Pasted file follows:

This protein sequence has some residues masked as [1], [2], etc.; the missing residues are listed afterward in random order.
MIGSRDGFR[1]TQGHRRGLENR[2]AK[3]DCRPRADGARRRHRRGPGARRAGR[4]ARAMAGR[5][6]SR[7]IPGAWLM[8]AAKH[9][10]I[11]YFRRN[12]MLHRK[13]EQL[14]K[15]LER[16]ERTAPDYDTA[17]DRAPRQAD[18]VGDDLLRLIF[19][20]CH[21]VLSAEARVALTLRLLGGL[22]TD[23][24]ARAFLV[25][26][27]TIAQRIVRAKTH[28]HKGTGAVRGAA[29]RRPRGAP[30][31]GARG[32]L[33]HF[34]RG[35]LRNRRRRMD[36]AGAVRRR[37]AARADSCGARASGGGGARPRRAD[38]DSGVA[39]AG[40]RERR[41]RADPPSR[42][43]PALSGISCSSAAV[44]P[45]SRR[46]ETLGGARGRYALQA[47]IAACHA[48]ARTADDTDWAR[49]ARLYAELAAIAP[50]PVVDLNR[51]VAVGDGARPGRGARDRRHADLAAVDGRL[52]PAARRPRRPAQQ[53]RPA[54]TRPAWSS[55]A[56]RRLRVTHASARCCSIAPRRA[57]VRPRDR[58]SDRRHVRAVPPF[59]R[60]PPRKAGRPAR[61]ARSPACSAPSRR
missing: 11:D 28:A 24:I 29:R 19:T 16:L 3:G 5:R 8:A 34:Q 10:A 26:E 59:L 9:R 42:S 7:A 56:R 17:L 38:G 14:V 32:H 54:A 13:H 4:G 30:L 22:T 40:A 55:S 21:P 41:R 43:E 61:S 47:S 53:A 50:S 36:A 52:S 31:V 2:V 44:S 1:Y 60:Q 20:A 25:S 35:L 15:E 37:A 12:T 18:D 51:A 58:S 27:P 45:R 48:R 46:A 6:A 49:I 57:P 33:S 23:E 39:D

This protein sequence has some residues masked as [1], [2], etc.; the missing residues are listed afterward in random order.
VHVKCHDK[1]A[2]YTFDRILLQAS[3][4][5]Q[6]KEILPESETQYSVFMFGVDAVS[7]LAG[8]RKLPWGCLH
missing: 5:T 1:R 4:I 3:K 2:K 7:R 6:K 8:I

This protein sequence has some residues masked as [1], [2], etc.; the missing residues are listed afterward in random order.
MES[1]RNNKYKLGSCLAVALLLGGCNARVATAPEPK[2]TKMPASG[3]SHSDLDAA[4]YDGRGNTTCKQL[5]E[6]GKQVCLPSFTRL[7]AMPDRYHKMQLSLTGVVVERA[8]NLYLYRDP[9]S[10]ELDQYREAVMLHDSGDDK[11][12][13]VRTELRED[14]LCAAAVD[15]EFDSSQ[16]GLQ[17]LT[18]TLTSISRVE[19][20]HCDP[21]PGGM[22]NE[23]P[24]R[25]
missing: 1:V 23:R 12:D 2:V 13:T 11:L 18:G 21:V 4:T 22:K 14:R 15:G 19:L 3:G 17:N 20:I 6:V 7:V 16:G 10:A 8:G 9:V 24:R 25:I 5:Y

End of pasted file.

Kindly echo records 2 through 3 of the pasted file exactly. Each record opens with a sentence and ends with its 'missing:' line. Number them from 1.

This protein sequence has some residues masked as [1], [2], etc.; the missing residues are listed afterward in random order.
VHVKCHDK[1]A[2]YTFDRILLQAS[3][4][5]Q[6]KEILPESETQYSVFMFGVDAVS[7]LAG[8]RKLPWGCLH
missing: 5:T 1:R 4:I 3:K 2:K 7:R 6:K 8:I

This protein sequence has some residues masked as [1], [2], etc.; the missing residues are listed afterward in random order.
MES[1]RNNKYKLGSCLAVALLLGGCNARVATAPEPK[2]TKMPASG[3]SHSDLDAA[4]YDGRGNTTCKQL[5]E[6]GKQVCLPSFTRL[7]AMPDRYHKMQLSLTGVVVERA[8]NLYLYRDP[9]S[10]ELDQYREAVMLHDSGDDK[11][12][13]VRTELRED[14]LCAAAVD[15]EFDSSQ[16]GLQ[17]LT[18]TLTSISRVE[19][20]HCDP[21]PGGM[22]NE[23]P[24]R[25]
missing: 1:V 23:R 12:D 2:V 13:T 11:L 18:G 21:V 4:T 22:K 14:R 15:G 19:L 3:G 17:N 20:I 6:V 7:V 16:G 10:A 8:G 9:V 24:R 25:I 5:Y